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COVID-19 surge in NC: Duke moves to remote classes, ACC changes forfeit rules

Duke University campus entrance sign
Gerry Broome
/
AP
This Jan. 28, 2019 file photo shows the entrance to the main Duke University campus in Durham, N.C.

Duke University has announced it will hold classes remotely early in the spring semester.

Citing the spread of the Omicron variant of COVID-19, Duke said all classes will be held remotely through Jan. 8. In-person instruction is scheduled to resume Jan. 10, but all students will be required to receive a COVID booster shot and a negative COVID test before returning to campus.

University spokesman Michael Schoenfeld says the move is to prevent the spread of COVID-19.

“Because we start pretty early in January compared to many other institutions, we did want to take a little bit of a pause, and have remote classes for the first three days of the semester,” he said.

Schoenfeld says that pause will allow the university to assess case counts early in the year and then decide whether to extend remote learning.

The university already requires all faculty, staff and students to be fully vaccinated. And it will require booster shots as well.

UNC-Chapel Hill leaders said Wednesday they'll announce any changes to the spring semester calendar before Jan. 3. They said unvaccinated students and all students living in residence halls must have a negative COVID test within 72 hours before returning to campus.

State health leaders in North Carolina said Tuesday that nearly 1,700 people are hospitalized from the virus that causes COVID-19.

In sports, the Atlantic Coast Conference — which both Duke and UNC play in — has changed its rules about games that are canceled because of COVID-19. If a men's or women's basketball team doesn't have seven players available because of positive COVID-19 tests, their game will now be declared a "no contest." Under the previous rule, the team forfeited.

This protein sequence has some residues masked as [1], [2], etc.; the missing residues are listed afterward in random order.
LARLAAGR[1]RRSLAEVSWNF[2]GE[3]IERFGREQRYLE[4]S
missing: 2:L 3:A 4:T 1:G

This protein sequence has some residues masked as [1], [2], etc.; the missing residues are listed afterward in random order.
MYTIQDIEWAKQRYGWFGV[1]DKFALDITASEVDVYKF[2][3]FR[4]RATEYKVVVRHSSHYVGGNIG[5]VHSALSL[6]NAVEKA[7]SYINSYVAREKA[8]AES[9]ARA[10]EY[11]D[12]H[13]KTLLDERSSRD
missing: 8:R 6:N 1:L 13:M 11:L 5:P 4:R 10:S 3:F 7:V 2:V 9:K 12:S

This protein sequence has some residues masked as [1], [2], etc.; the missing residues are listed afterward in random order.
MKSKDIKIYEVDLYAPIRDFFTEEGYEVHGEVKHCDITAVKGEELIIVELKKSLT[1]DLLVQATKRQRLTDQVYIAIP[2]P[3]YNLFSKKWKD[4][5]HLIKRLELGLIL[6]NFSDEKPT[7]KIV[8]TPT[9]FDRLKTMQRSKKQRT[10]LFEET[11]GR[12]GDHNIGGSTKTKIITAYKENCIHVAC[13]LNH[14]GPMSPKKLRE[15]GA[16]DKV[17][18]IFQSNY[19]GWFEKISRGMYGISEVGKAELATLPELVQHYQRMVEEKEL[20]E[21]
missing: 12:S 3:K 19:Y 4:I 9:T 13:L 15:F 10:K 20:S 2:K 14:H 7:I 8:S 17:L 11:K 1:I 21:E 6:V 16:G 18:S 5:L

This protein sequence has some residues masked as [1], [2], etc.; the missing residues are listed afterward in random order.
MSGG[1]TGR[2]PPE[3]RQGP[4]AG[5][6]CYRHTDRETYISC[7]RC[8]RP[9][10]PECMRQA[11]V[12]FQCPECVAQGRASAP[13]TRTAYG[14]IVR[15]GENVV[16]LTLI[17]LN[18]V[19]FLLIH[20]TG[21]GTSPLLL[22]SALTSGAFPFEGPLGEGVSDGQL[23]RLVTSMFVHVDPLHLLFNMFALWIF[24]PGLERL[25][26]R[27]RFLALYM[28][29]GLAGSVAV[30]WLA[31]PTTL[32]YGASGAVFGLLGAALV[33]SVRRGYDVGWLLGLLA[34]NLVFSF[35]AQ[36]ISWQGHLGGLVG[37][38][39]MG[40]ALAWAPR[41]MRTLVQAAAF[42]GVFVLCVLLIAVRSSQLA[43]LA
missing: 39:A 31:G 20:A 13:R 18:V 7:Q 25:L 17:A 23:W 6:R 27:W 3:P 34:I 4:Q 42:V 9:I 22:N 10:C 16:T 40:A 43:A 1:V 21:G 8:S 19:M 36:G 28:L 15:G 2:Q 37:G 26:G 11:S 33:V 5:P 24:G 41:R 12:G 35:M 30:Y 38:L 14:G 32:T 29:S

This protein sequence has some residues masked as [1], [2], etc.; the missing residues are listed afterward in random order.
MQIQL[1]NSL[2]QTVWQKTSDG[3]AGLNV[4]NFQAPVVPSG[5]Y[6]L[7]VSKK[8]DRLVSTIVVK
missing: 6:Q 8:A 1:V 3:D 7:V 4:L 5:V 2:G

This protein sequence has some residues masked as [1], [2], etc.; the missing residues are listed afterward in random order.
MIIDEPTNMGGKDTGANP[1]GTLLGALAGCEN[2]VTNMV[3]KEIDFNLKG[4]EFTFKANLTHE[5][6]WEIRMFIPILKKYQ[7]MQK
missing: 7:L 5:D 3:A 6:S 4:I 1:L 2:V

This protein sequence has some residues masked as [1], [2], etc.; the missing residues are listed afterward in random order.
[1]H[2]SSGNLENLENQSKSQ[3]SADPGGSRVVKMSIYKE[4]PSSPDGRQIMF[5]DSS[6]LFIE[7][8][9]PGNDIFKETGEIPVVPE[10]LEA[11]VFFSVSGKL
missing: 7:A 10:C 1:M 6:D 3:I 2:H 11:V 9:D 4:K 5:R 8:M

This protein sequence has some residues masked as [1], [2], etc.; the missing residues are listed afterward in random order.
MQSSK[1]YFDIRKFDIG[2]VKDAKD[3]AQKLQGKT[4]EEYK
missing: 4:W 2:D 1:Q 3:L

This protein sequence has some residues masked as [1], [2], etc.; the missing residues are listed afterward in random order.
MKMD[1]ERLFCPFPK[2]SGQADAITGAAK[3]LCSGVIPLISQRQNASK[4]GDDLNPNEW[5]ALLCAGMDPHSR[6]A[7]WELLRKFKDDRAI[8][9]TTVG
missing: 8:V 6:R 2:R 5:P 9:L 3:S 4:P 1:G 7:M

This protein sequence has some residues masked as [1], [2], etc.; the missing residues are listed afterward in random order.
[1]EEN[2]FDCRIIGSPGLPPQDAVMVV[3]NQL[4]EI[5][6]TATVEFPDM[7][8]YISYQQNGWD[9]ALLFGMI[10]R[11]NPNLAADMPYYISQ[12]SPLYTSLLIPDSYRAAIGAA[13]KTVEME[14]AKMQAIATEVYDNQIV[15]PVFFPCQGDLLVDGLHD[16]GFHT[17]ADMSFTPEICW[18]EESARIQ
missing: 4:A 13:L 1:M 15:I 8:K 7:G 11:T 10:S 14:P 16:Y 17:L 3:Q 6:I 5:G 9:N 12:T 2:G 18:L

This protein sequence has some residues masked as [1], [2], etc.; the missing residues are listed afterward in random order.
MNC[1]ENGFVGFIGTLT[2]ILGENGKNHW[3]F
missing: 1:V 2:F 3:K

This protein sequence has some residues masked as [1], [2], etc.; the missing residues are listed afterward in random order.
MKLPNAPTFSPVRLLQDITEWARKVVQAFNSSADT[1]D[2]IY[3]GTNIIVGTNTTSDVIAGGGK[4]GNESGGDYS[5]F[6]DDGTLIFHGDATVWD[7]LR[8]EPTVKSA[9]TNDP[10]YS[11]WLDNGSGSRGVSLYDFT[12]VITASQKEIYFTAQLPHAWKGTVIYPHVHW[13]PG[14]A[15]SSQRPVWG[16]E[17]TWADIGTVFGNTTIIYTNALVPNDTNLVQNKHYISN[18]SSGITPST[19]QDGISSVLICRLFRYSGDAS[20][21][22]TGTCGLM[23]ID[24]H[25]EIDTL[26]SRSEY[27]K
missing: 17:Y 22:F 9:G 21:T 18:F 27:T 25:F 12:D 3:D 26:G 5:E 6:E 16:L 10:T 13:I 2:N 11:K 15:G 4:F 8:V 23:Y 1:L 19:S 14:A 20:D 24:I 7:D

The change is retroactive, meaning games the Boston College men and Miami women already lost due to forfeits are now considered "no contests” and won’t count as a loss on their records.

Wake Forest’s football team now needs a new opponent for the Gator Bowl after Texas A&M pulled out due to COVID-19 issues within its team. The game is set for Dec. 31 in Jacksonville, Florida.


Disclaimer: Michael Schoenfeld sits on the WUNC board of directors.

Jason deBruyn is the WUNC health reporter, a beat he took in 2020. He has been in the WUNC newsroom since 2016.
Adam Hochberg is a journalist with more than two decades experience with national news organizations. Hochberg spent 15 years as a correspondent for National Public Radio. His work also has been featured on CBS, ABC, and the PBS Newshour.
Mitchell Northam is a Digital Producer for WUNC. His past work has been featured at the Atlanta Journal-Constitution, SB Nation, the Orlando Sentinel and the Associated Press. He is a graduate of Salisbury University and is also a voter in the AP Top 25 poll for women's college basketball.
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